Working as a solo practitioner has both pros and cons, just like any other attorney. Some of the pros include complete freedom over what cases they work on and making their own destiny. Some of the cons include a lower average salary compared to private practice attorneys and less support staff to help you in than you would have in private practice.
Solo practitioners enjoy various benefits that larger firm practitioners may lack, such as complete freedom over the cases they choose and the nature of their practice. That being said, there are some downsides to becoming a solo practitioner
, including reduced staffing and a lower average salary as compared to larger firm practitioners. All in all, you should weigh your options and consider becoming a solo practitioner if it is the right fit for you.
1. Why did you decide to become a solo practitioner?
It just kind of happened. I was headed towards a Big Law job when a family emergency pulled me away. When I came back the firm was on its way out and needing a place to go I signed on with a very small general practice firm. Once again luck would have it and they too were falling on hard times. The one positive is that a client wanted to keep me on and after talking about it with my wife, I took the case. We later settled the case on the eve of trial for a good sum of money.
I never wanted to be a solo because of the pressure to keep money coming in but it has worked out better than I thought.
2. What is the best part of being a solo practitioner?
I get to pick my own cases and the people I work with. It is learning experience and you have to be very diligent about tracking your time and keeping files in order but being able to work on my own timeline is priceless.
3. What is the worst part of being a solo practitioner?
Money. You need a decent amount of capital to keep it going; research costs, filing fees, traveling, depositions, process serving, etc., all cost money. Being alone also means that you don't have a library of been there done that files to review when you have to write a memo, letter, or any other legal document. No mentorship is also a big problem. I'm still in the process of finding an older lawyer I can trust that can share some do's and don'ts with me.
4. What advice would you give to others looking to become a solo practitioner?
I have a general practice that is heavy in the employment/labor practice. I was supposed to do insurance defense in Big law and that would have been horrible. I'm really passionate about the cases I take and that goes a long way to me giving my all to my clients. So my advice would be to find the area of law that you are passionate about. I know it sounds cliché but it is true. I like the cases I get and some of the people. You will unfortunately get a loose cannon or two but that will disappear once you learn how to weed through the phone calls that actually have merit.
You also need to be very active in your local Bar association and attempt to find a more established lawyer that will take you under his/her wing. I have met several of those types but through my own fault I have not reached out to them enough. People are willing to help you but you have to be willing to accept it.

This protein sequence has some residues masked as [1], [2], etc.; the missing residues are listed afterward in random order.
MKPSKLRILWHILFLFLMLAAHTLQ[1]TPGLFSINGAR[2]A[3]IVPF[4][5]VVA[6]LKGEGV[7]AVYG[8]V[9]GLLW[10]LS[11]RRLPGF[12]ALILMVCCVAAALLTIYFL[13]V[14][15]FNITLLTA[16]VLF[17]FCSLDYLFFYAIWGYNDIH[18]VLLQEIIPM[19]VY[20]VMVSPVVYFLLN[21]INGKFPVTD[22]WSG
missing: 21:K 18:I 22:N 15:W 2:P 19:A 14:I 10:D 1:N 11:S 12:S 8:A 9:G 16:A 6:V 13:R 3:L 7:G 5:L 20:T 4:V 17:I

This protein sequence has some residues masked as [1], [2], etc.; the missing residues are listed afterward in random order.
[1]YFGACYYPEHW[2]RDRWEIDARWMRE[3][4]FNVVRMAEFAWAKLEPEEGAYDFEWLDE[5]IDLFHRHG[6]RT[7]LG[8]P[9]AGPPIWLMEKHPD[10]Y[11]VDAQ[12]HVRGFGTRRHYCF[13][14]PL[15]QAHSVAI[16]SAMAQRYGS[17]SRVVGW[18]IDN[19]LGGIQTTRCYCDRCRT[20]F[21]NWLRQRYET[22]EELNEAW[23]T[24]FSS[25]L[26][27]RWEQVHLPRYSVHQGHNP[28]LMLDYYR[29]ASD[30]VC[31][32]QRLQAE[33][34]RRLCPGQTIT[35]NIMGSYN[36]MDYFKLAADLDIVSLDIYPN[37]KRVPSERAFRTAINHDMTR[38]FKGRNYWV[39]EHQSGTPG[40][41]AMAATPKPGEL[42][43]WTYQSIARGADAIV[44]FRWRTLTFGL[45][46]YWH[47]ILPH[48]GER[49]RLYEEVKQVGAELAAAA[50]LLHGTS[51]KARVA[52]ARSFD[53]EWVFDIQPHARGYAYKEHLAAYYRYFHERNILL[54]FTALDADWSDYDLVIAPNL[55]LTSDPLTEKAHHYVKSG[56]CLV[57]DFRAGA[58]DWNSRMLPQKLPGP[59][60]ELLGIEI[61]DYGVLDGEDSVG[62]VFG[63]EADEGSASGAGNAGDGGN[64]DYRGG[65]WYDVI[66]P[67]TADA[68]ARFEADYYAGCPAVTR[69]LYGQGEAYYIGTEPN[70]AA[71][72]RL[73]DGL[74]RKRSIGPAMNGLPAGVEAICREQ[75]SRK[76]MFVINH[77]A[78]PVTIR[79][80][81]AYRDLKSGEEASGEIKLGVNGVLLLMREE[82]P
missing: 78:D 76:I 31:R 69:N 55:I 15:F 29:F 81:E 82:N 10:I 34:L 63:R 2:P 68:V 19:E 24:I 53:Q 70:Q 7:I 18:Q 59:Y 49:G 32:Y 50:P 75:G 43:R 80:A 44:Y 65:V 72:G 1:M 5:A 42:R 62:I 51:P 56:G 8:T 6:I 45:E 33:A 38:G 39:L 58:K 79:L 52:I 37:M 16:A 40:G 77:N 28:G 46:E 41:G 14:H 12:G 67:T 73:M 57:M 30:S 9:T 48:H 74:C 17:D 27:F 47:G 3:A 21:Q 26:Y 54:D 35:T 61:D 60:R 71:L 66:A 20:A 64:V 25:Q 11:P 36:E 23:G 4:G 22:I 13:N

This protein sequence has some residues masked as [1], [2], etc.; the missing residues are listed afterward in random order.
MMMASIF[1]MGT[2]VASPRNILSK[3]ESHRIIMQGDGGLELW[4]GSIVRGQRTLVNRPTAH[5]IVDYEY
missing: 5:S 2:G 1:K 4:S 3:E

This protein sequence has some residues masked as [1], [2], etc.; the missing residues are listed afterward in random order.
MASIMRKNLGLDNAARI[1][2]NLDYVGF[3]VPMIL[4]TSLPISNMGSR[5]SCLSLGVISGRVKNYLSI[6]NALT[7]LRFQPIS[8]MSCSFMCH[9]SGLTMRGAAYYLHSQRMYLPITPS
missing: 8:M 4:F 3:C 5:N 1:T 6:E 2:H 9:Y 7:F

Be good to your clients and always be accessible but let them know that there are limitations. I have had clients that were very respectful of my time and others that would call or just show up (at my house) whenever they had a question. Remember these folks are free advertising for your business. I have generated a lot of business just from word of mouth. Being good won't always work either. Some clients won't be happy regardless of your efforts but you should still treat them with respect.
Lastly I would say protect your license. Get malpractice insurance and keep excellent records of communications between you and your clients. Even the best clients get funny when the bill comes around and having the paperwork detailing your arrangement readily accessible comes in handy.
5. What is a typical day like for you as a solo practitioner?
The typical day all depends on where I am in a given case. If I have a deadline approaching I will spend hours reading cases and sample briefs. When there is a lull it can get pretty peaceful. I don't have a practice yet where I am dealing with dozens of clients on a daily basis so when there is down time I can catch up on other activities.
6. Is there anything else that is important to know about you and your practice, or that you would like to add?
This is not an endeavor for those that want instant gratification. I got lucky between my first and second client but then I hit a stretch with nothing coming in, all of sudden now I find myself with a solid amount of work with more in the pipeline. The cases can take forever and defense lawyers don't care how long it takes to move a case through. I have gone against some of the biggest firms and for the most part they have been very professional but they won't move on the cases unless they see a clear loss. And no matter how good your facts are they still won't see a clear loss so be prepared to sit with a client for a long time.
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